Hué is the old imperial capital of Vietnam, it's also near the soil from which one half of the family tree springs. Originally, the plan was to drive up from Ho Chi Minh City, but as this would take away from sight seeing and be prohibitively difficult for the frailer members of the party, we split forces allowing us more time in both cities. We booked inexpensive airfare with JetStar Pacific, on very short notice. We had a fantastic buffet dinner at the Center Cafe: sushi, carving stations, hot pot ingredients, pho, pasta, cold cuts, desserts and more.
We spent the morning shopping in An Duong which is located beneath our hotel. The prices are comparable to Ben Thanh. The Young (Beautiful) Vietnamese-American Women's Association of the Midwest are on a quest to find replica (i.e. knock-off) name brand purses. Although not informed of the rules, this is apparently a competition to locate the best price on the best purse. Competition is fierce as the haggling skills and buyer's remorse varies drastically between the contestants. I have been drafted as impartial judge, who occasionally breaks from the action to negotiate deals on wood, bone, and stone craft items. So far I've found some fine local crafts, that I've been able to haggle down in price.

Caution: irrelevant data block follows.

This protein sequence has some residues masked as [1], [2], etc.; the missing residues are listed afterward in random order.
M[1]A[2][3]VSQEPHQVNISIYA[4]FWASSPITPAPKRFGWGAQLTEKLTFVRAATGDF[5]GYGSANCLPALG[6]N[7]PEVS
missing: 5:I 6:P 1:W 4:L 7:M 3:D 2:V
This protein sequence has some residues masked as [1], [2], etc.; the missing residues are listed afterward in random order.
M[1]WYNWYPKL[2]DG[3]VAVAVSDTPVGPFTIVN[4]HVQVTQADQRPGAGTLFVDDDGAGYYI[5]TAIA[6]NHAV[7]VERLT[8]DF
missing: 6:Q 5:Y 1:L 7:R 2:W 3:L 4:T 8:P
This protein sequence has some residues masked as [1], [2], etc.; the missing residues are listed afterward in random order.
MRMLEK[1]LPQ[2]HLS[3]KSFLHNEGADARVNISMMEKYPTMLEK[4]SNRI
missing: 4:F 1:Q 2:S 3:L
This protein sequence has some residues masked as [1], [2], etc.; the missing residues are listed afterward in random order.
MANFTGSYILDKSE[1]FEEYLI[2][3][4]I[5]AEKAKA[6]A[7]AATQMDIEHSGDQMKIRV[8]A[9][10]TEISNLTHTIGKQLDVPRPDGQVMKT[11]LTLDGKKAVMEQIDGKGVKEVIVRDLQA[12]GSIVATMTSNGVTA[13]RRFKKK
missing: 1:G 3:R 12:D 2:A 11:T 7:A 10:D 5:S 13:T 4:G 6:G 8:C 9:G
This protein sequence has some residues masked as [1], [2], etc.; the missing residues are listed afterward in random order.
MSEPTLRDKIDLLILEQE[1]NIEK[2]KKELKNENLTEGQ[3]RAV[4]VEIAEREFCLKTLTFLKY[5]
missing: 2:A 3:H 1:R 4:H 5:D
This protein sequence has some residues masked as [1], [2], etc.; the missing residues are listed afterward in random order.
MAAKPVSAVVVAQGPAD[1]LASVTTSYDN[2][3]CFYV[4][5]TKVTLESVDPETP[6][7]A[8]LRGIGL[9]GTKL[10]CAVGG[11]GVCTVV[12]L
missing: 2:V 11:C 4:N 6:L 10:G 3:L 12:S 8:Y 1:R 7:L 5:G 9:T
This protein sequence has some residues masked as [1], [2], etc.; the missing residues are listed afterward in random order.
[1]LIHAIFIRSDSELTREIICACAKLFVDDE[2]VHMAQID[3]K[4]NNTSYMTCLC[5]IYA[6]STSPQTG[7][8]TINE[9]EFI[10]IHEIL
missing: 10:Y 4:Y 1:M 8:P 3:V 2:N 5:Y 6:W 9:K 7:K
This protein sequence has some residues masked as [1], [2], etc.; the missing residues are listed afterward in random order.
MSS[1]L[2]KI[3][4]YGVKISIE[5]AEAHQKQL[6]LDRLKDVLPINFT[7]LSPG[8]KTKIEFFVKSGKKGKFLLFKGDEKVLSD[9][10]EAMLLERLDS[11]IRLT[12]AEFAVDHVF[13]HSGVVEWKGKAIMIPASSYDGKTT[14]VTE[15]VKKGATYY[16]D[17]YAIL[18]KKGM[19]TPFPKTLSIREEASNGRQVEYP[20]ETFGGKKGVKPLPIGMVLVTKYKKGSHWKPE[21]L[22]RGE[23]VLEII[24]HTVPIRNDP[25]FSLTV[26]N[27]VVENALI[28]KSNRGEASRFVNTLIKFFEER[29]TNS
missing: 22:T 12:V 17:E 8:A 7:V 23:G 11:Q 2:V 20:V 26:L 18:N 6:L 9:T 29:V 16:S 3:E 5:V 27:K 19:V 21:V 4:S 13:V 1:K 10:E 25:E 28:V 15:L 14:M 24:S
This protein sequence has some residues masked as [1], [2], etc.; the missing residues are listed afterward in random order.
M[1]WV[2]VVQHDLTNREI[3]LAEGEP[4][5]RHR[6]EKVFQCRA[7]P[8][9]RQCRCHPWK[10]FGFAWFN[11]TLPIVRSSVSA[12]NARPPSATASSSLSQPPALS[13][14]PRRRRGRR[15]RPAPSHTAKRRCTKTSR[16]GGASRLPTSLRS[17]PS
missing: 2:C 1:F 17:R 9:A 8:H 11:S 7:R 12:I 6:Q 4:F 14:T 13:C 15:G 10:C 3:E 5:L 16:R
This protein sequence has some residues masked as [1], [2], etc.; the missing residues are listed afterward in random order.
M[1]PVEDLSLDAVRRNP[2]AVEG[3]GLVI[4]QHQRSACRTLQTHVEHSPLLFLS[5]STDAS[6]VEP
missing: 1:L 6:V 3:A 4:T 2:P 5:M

Domestic air travel in Vietnam is...interesting. First, with same geometric laissez faire that is used to load mopeds is applied to carry on: redundantly taped cardboard boxes, obviously oversized suitcases, and too many items. Bitter verbal battles raged at the check in counter. Then there is a near panic about getting on and off the plane. The que is more of a suggestion than a rule, and everyone has a gleam of fear that that they will be the last one to hurry up and wait to have their ticket collected, wait for the bus to take us to the plane, wait to get on the plane, wait to get off the plane, wait to take the next bus to the terminal, and then wait for the checked baggage.
We did not have much time to explore Hué, night falls like a curtain and this being the rainiest city in Vietnam, a fine drizzle greeted us on arrival (as did a bumpy landing). The city is charming on first glance, the traffic is laminar compared to the turbulence of Ho Chi Minh City. Our hotel is a charming renovation of colonial times. Dark wood doors contrast with the light rattan furniture, a small veranda overlooks the Perfume River, the whole effect makes one feel as if we accidentally stepped onto the set of Indiana Jones.
We had dinner at the Riverside Restaurant which was deserted. Now if the volume has anything to say about the quality of the food, the rest of the food in Hué may just cause nirvana and end war, because the food was excellent, I had a grilled beef kabab and I was able to taste the ginger and lemon grass chicken that the others got. We also got the area specialty, banh khoai, a crispy egg shrimp and egg pancake as an appetizer.
Time for me to say some "Hail Loperamide's" for an unknown gastronomical transgression. Orbitz be praised.